How Democratic Is the American
Robert A. Dahl
The American Constitution, seen by Americans as guiding light and bedrock of civil rights and democracy is as Robert A. Dahl argues not so democratic and does not guard the rights of individuals. P.18 Dahl places his work asking fundamental questions as to the use and application of the constitution in the modern world, not as an attack as Gordon S. Wood from New York Review of Books clearly states on the front cover. Dahl merely and humbly is asks Americans to deeply reconsider their much loved constitution. P.122 The work is extremely relevant as it delivers an extremely bold insight into this sacredly held text.
Dahl examines the constitution from an historical perspective and draws on modern examples to illustrate that it is, in fact not as democratic as it could be. Even though he holds the Framers in a positive light, Dahl deduces that they were ill experienced to truly deliver a democratic constitution since they had no real models from history to consult and emulate. He furthers examines the possibilities of a changing the constitution, one that would better serve the people even though he realises that three to four structures will not change in the foreseeable future. To which Dahl suggests are Federalism, Presidentialism, Inequality in representation and the Electoral College. P’s.143-145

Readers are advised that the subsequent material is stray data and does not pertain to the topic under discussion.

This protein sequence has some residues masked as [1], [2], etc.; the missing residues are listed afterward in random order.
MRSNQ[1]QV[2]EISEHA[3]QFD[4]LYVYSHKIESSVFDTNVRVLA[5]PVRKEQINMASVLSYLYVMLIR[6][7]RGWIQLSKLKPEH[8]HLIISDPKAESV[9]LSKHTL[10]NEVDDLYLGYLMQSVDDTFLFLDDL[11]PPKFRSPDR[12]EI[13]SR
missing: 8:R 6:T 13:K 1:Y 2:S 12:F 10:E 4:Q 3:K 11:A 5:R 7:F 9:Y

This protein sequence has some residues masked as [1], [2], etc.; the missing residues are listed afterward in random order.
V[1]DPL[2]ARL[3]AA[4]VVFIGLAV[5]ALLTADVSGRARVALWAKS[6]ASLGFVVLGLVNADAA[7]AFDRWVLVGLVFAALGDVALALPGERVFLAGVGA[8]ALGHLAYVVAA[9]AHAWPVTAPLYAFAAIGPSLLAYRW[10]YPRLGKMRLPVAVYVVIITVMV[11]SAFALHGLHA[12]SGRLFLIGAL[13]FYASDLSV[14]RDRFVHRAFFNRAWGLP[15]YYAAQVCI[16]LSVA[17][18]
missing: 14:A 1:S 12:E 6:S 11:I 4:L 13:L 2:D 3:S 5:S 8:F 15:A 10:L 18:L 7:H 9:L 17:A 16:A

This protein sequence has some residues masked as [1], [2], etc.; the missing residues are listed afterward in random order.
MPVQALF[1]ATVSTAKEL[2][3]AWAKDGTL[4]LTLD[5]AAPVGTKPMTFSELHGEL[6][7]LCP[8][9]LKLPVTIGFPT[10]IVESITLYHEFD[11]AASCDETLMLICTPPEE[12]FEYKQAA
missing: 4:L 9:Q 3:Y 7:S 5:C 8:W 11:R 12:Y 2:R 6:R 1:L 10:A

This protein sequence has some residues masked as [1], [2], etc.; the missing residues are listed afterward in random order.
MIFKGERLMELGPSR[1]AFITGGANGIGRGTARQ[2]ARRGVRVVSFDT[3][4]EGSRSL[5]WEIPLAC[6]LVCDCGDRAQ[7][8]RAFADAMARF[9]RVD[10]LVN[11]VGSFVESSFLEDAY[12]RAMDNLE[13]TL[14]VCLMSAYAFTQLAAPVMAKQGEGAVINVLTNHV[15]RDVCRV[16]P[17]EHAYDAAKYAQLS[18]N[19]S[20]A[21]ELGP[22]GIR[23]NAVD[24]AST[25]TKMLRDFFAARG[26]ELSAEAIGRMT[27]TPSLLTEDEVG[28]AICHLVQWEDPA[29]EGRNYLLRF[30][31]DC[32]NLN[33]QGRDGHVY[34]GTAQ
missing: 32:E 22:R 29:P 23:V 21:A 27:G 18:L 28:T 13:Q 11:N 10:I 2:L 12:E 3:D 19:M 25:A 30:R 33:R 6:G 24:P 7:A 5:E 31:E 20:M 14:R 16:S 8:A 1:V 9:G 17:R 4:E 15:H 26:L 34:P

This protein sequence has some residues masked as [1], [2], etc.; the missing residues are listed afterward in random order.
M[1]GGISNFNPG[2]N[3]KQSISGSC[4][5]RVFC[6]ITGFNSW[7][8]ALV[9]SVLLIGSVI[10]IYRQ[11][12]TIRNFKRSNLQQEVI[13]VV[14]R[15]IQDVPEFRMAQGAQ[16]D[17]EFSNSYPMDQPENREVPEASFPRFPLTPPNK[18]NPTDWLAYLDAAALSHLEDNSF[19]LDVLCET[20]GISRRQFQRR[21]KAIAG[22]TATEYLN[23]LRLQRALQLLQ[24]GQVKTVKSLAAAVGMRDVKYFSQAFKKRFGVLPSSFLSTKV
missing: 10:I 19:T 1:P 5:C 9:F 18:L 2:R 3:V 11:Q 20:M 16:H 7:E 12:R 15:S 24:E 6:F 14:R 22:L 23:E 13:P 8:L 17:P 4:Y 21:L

Argument and Evidence
Dahl starts by asking what he believes to be a simple question, “Why should we Americans uphold our Constitution?” p.1 this is not as simple it could be argued as what Dahl would have us believe. However, it is the question that needs to stay in the mind of the reader when you discover the arguments of this text. In that the Constitution is undemocratic and outdated and that has worked in manners to which people like Madison did not intend, for instance political parties and the election of president by electoral college to which...
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